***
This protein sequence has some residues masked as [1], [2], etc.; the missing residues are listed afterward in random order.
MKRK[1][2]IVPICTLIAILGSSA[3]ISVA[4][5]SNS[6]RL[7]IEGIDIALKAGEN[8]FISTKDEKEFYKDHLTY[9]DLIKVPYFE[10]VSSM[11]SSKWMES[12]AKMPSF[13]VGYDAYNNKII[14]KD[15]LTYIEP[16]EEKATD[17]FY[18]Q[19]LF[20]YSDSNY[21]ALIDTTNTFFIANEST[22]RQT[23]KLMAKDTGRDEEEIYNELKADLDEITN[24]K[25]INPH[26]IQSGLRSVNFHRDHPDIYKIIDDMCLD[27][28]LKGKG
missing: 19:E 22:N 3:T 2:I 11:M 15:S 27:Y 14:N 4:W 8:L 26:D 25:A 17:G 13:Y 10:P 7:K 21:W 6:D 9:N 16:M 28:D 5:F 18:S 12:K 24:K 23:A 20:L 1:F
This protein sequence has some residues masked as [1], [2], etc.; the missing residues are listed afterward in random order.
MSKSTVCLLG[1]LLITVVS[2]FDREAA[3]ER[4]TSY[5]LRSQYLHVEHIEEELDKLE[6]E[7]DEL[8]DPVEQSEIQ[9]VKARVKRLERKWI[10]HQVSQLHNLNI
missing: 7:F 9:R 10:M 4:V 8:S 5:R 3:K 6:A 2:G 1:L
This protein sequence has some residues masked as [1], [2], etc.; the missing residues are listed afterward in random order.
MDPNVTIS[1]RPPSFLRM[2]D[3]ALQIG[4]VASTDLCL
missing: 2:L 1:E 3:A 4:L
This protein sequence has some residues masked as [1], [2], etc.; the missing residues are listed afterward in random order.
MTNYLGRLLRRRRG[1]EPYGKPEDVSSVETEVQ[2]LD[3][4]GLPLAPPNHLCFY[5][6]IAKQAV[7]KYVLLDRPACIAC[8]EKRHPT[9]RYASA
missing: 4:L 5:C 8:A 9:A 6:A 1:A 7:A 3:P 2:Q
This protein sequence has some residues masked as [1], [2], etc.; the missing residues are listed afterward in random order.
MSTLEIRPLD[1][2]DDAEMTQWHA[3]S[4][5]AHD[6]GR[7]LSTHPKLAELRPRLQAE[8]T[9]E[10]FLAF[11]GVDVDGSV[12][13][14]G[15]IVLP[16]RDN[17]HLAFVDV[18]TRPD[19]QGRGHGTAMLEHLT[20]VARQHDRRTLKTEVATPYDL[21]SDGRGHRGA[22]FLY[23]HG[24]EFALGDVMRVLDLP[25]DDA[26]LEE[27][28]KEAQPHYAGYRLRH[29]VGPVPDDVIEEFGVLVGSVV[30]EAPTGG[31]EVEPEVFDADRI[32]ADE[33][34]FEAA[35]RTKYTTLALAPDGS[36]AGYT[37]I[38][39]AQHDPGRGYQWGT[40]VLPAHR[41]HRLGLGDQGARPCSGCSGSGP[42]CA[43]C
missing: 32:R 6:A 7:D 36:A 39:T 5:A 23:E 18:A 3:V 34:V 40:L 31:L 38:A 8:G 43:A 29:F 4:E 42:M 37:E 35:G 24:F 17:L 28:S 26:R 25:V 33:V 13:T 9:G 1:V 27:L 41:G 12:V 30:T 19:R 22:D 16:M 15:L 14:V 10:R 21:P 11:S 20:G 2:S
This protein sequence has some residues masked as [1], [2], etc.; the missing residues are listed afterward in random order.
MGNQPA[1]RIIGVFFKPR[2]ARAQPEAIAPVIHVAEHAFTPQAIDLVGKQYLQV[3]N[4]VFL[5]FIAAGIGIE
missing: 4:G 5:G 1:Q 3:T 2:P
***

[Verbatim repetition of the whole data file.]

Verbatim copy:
This protein sequence has some residues masked as [1], [2], etc.; the missing residues are listed afterward in random order.
MKRK[1][2]IVPICTLIAILGSSA[3]ISVA[4][5]SNS[6]RL[7]IEGIDIALKAGEN[8]FISTKDEKEFYKDHLTY[9]DLIKVPYFE[10]VSSM[11]SSKWMES[12]AKMPSF[13]VGYDAYNNKII[14]KD[15]LTYIEP[16]EEKATD[17]FY[18]Q[19]LF[20]YSDSNY[21]ALIDTTNTFFIANEST[22]RQT[23]KLMAKDTGRDEEEIYNELKADLDEITN[24]K[25]INPH[26]IQSGLRSVNFHRDHPDIYKIIDDMCLD[27][28]LKGKG
missing: 19:E 22:N 3:T 2:I 11:M 15:S 27:Y 14:N 4:W 8:L 26:D 25:A 17:G 13:Y 10:P 7:K 21:W 6:D 9:N 16:M 28:D 5:F 18:S 12:K 24:K 23:A 20:L 1:F
This protein sequence has some residues masked as [1], [2], etc.; the missing residues are listed afterward in random order.
MSKSTVCLLG[1]LLITVVS[2]FDREAA[3]ER[4]TSY[5]LRSQYLHVEHIEEELDKLE[6]E[7]DEL[8]DPVEQSEIQ[9]VKARVKRLERKWI[10]HQVSQLHNLNI
missing: 7:F 9:R 10:M 4:V 8:S 5:R 3:K 6:A 2:G 1:L
This protein sequence has some residues masked as [1], [2], etc.; the missing residues are listed afterward in random order.
MDPNVTIS[1]RPPSFLRM[2]D[3]ALQIG[4]VASTDLCL
missing: 2:L 1:E 3:A 4:L
This protein sequence has some residues masked as [1], [2], etc.; the missing residues are listed afterward in random order.
MTNYLGRLLRRRRG[1]EPYGKPEDVSSVETEVQ[2]LD[3][4]GLPLAPPNHLCFY[5][6]IAKQAV[7]KYVLLDRPACIAC[8]EKRHPT[9]RYASA
missing: 4:L 5:C 8:A 9:A 6:A 1:A 7:A 3:P 2:Q
This protein sequence has some residues masked as [1], [2], etc.; the missing residues are listed afterward in random order.
MSTLEIRPLD[1][2]DDAEMTQWHA[3]S[4][5]AHD[6]GR[7]LSTHPKLAELRPRLQAE[8]T[9]E[10]FLAF[11]GVDVDGSV[12][13][14]G[15]IVLP[16]RDN[17]HLAFVDV[18]TRPD[19]QGRGHGTAMLEHLT[20]VARQHDRRTLKTEVATPYDL[21]SDGRGHRGA[22]FLY[23]HG[24]EFALGDVMRVLDLP[25]DDA[26]LEE[27][28]KEAQPHYAGYRLRH[29]VGPVPDDVIEEFGVLVGSVV[30]EAPTGG[31]EVEPEVFDADRI[32]ADE[33][34]FEAA[35]RTKYTTLALAPDGS[36]AGYT[37]I[38][39]AQHDPGRGYQWGT[40]VLPAHR[41]HRLGLGDQGARPCSGCSGSGP[42]CA[43]C
missing: 32:R 6:A 7:D 36:A 39:T 5:A 23:E 18:A 3:V 34:V 40:L 31:L 38:A 8:G 43:A 29:F 4:E 42:M 37:E 35:G 24:F 17:L 28:S 26:R 25:V 33:V 13:T 9:G 1:V 27:L 41:G 12:V 30:T 19:R 22:D 16:M 15:L 14:V 10:R 21:P 11:S 20:G 2:S
This protein sequence has some residues masked as [1], [2], etc.; the missing residues are listed afterward in random order.
MGNQPA[1]RIIGVFFKPR[2]ARAQPEAIAPVIHVAEHAFTPQAIDLVGKQYLQV[3]N[4]VFL[5]FIAAGIGIE
missing: 4:G 5:G 1:Q 3:T 2:P